Don’t Underestimate Children

There’s a thread in many modern-day discussions that honestly perplexes me. I often hear that the color of someone’s skin or gender must be represented equally in all media in order for children to have role models, otherwise, they have no idea who to emulate.

Is that true?

I don’t want to assume anyone else’s viewpoint, but that idea never has occurred to me.

I grew up during a time when women were undervalued as role models especially in the cinematic arena, yet I never once examined a role model on such superficial grounds. Understandably, most of my “heroes” were men during a time when women were oft portrayed as running through the jungle in high heels and pearl necklaces. LOL But my heroes weren’t ever examined (by me) as anything other than courageous, principled, and unselfish. All those things were based on character and none of them ever seemed to be out of my reach. Those were qualities that I deemed heroic no matter who had them.

Nowadays, adults are suggesting black little girls are incapable of having heroes who weren’t ever “black little girls” or little boys can’t look up to Margaret Thatcher or Harriet Tubman! Give me a break. Are these people aware of how many children have been inspired by a parent of the opposite sex?
A ‘good’ and ‘heroic’ character has no specific color or gender. Kids can understand the difference. (I’m speaking as a kid who did that.)

What’s particularly disturbing about this new “progressive” trend is the early message it sends. That emphasis on race and gender are overshadowing the ease with which all people can perceive ‘good character’. I haven’t decided whether the foundation of that viewpoint is malicious or just utterly ignorant.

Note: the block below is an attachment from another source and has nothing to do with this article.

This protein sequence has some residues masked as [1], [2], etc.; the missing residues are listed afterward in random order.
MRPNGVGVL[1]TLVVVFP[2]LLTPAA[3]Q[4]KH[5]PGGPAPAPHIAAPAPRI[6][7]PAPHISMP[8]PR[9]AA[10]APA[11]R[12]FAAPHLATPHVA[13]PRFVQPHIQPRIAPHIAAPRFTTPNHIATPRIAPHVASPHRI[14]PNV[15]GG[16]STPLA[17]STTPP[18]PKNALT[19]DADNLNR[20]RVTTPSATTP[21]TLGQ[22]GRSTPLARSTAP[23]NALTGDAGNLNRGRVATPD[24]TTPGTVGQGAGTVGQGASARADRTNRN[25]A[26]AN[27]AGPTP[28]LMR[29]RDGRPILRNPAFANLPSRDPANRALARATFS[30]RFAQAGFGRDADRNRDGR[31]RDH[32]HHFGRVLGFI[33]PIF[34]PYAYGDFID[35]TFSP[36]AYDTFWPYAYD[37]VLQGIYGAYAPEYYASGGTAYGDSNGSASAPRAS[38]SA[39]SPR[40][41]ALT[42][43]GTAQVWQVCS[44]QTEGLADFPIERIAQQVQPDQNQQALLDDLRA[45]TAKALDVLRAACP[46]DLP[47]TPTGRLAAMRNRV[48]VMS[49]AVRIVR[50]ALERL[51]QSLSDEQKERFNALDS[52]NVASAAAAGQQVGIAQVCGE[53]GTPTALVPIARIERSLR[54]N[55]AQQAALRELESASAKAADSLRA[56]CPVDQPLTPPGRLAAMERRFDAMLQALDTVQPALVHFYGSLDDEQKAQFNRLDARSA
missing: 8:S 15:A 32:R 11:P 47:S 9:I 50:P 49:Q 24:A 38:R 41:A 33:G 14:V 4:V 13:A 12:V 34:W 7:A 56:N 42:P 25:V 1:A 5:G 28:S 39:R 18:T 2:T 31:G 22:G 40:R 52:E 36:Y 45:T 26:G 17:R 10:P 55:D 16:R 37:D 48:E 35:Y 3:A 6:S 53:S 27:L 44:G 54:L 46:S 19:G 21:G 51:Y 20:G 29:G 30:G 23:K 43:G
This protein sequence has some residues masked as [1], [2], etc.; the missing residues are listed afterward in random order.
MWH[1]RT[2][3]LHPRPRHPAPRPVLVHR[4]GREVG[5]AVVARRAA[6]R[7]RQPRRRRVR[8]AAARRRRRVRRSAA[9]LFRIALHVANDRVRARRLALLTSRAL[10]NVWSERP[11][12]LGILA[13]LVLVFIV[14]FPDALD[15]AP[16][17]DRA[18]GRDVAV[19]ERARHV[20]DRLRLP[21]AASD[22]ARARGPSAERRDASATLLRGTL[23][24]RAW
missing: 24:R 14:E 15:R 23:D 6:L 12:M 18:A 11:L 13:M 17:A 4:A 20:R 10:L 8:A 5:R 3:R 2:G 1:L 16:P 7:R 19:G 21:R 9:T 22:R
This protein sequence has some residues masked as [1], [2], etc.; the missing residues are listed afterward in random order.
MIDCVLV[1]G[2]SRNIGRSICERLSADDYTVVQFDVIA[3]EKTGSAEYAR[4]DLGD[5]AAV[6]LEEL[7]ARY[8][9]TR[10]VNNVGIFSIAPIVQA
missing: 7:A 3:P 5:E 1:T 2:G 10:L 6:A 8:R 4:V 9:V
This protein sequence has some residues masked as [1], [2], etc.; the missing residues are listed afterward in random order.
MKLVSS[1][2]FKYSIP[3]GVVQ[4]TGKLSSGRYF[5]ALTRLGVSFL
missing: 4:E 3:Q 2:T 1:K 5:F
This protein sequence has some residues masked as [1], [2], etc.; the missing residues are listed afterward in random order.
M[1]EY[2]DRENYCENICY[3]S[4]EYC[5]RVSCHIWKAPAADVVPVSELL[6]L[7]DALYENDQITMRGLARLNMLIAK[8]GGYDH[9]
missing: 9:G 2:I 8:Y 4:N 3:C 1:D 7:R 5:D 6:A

Let me tell you how easily we can- without intending to-send destructive messages.

In my early years, dentistry check-ups were becoming more humane and available by leaps and bounds. People, my parent’s age, had grown up during a more barbaric period and legitimately feared going to the dentist. Although kids my age were not in danger of much discomfort (Now there’s almost no discomfort.), it was a common practice for parents to encourage their children while enroute to the dentist to “be brave”. The level of fear and avoidance of preventative dental care continued way beyond what was expected simply because of that loving reminder. Proper dental care was set back for at least a decade!

Another angle on “kids aren’t stupid” is found in the TV my generation watched. The Honeymooners would make feminists and “Me Too” activists faint if it were a new show. Ralph Kramden was a blowhard and male chauvinist to the core. Those who believe kids mimic all behaviors they witness (and only behaviors of those they ‘look like’) might also think every boy would have automatically copied Ralph’s attitude. But kids aren’t mindless and the only adults who kids actually mimic are predominantly their parents. Ralph came off as a silly man who was lucky to have Alice (who never appeared to be even slightly frightened). I didn’t know any kid who thought he was an admirable character. He was actually a laughable example of how foolish those attitudes were in plain sight! Kids knew better then and would know better now.

So, kids can easily discern fools from heroes and phonies from those with real character. They’re occasionally better at it than many adults. Children operate on almost all instinctive levels while adults concern themselves with etiquette and status often ignoring their instincts thus second guessing their perceptions.

Protecting kids from “life” creates ill-equipped and easily led adults. If you don’t believe it look around. Aggrieved and overwhelmed youth are everywhere. IMHO… that could have been avoided if we hadn’t started underestimating them.


Good Grammar

Good grammar never ends…

Use among when you say friends.

Say between when there are two.

Don’t say me and you.

Make a list, you’re at the end.

Unthaw  means frozen,  friend.

Ain’t  is not a word.

You don’t want to be absurd.

Less is an amount.

Use fewer when you count.

You are much too smart

To let speech fall apart.

There are rules in every game.

Good grammar needs the same.